Let There Be Music (And Art, Too) By Phila Rogers Special to the Planet

Tuesday October 18, 2005

A Lively Collection Awaits at the Berkeley Public Library 


Step off the elevator at the fifth floor, and you enter the main library’s world of art and music. Light flows down from the big skylight and in the background some fine Miles Davis is playing. At another time, it might be Hawaiian music or perhaps a Baroque quartet. 

In front of you are the long shelves with books on such subjects as fine art, architecture, design, crafts, landscape design, theater, film, entertainment and even sports—and, of course, music. Ahead are other shelves holding thousands of CDs and cassettes representing a music collection impressive breadth. 

On a recent day Andrea Segall, who is responsible for the books, was at the reference desk. Andrea is one of the two full-time art and music librarians. Coming from eight years at the downtown San Francisco library, she has been at Berkeley’s Art and Music Department for 15 years. 

Pointing out a new light table backed by a bank of small drawers, she said with obvious pride: “This is our art slide collection, the only one accessible to the public in Northern California. It’s an invaluable resource for both students and teachers who often are teaching where there are no collections available. Here they can check out 60 slides at a time to illustrate their lectures.” 

She led the way back to the corner cubby where head librarian, Pat Mullan, a 20-year Berkeley library veteran, has her office. 

“We think this is a wonderful place to work,” Pat said. 

Andrea nodded in agreement. 

“Because we are a small group which includes four part-time librarians we can make our decisions by consensus,” Pat continued. “Where else can you spend part of your time listening to music, reading reviews, and then have the budget to buy those things that we know will enrich people’s lives?” 

Pat said she was committed to the idea that art and music are an essential part of the human experience. 

Pat seemed to move almost seamlessly in conversation from her work at the library to her own personal musical interests. She is a big band jazz trombonist. 

“I play with one group which has been getting together every week since 1966,” she said. She’s also a member of the Montclair Women’s Big Band. They will be performing soon at the Oakland Museum as part of a benefit for Girl Inc.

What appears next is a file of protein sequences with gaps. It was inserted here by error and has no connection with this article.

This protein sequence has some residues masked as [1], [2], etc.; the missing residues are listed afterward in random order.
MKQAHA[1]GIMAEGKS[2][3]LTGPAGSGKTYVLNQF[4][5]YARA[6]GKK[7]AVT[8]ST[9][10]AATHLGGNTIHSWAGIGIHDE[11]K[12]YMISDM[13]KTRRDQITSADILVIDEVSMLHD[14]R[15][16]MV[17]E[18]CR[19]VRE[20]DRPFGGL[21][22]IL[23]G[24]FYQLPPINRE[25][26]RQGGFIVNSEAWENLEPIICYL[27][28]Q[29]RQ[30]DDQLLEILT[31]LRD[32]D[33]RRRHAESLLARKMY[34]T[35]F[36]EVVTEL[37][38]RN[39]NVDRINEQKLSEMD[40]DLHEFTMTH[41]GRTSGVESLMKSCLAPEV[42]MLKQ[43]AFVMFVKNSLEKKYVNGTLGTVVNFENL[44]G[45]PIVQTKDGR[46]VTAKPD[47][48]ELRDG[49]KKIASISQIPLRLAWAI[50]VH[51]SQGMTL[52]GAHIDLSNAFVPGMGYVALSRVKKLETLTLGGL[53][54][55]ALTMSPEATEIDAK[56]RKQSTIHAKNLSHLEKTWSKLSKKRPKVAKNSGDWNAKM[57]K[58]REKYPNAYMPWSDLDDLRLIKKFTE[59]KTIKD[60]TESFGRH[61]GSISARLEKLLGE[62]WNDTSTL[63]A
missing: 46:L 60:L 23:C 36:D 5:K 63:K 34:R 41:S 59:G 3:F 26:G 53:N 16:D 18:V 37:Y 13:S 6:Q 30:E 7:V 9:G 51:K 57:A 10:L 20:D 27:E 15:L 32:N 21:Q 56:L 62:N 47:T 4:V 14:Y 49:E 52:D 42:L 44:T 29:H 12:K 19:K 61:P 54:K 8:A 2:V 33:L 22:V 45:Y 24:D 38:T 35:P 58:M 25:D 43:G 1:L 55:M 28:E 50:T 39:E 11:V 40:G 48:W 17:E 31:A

Helping patrons with research is also part of being a librarian, she said. 

“Sometimes someone finds an old painting in their attic and want to know something about it,” Andrea said. (So far nobody’s unearthed an original Van Gogh). “Or maybe a performer is looking for a particular piece of sheet music, and we’ll try to find it in our sheet-music collection.” 

Leaving the office area, we went back through a room that houses a collection of 7000 vinyl LPs and a shelf of folio art books, some of which look like they would require a handcart to move. 

And just who uses the library? These days it looks like a lot of people. Some are sitting at one of the tables with books spread out around them. Someone else appears to be listening to a CD on a tape player. You might recognize a musician like John Schott looking for a particular recording.  

John will be at the library Dec. 9 with “John Schott’s Dream Kitchen” to perform old time jazz with John on the guitar doing the vocals, along with a tuba player and a percussionist. They will perform at 8 p.m. in the main reading room—the venue of the recent jazz series. 

The Art and Music Department sponsors a variety of programs including shows like photographer Katharine Bettis current exhibit, “Single Moms: Invisible Lives” on display downstairs in the central catalog lobby. 

And then there are the noon concerts held upstairs where you’re invited to come and bring your lunch. You can call the library, check out the Daily Planet’s Arts Calendar, or go on the library’s website for the coming events. The honoraria for all the performers are paid by the Friends of the Berkeley Public Library. 

The Art and Music Room hasn’t always been in such elegant digs. When Bruce Munly started the collection in 1960, it occupied a space in the main reading room. As the collection grew, it moved into the downstairs west corner once occupied by the library catalogers.  

But when the main library was refurbished and a new wing was built, the Art and Music Department moved to the top floor under its lovely skylight with north-facing windows overlooking downtown Berkeley and the hills beyond, where good music and beautiful books await. 


Phila Rogers is a member of Friends of the Berkeley Library.i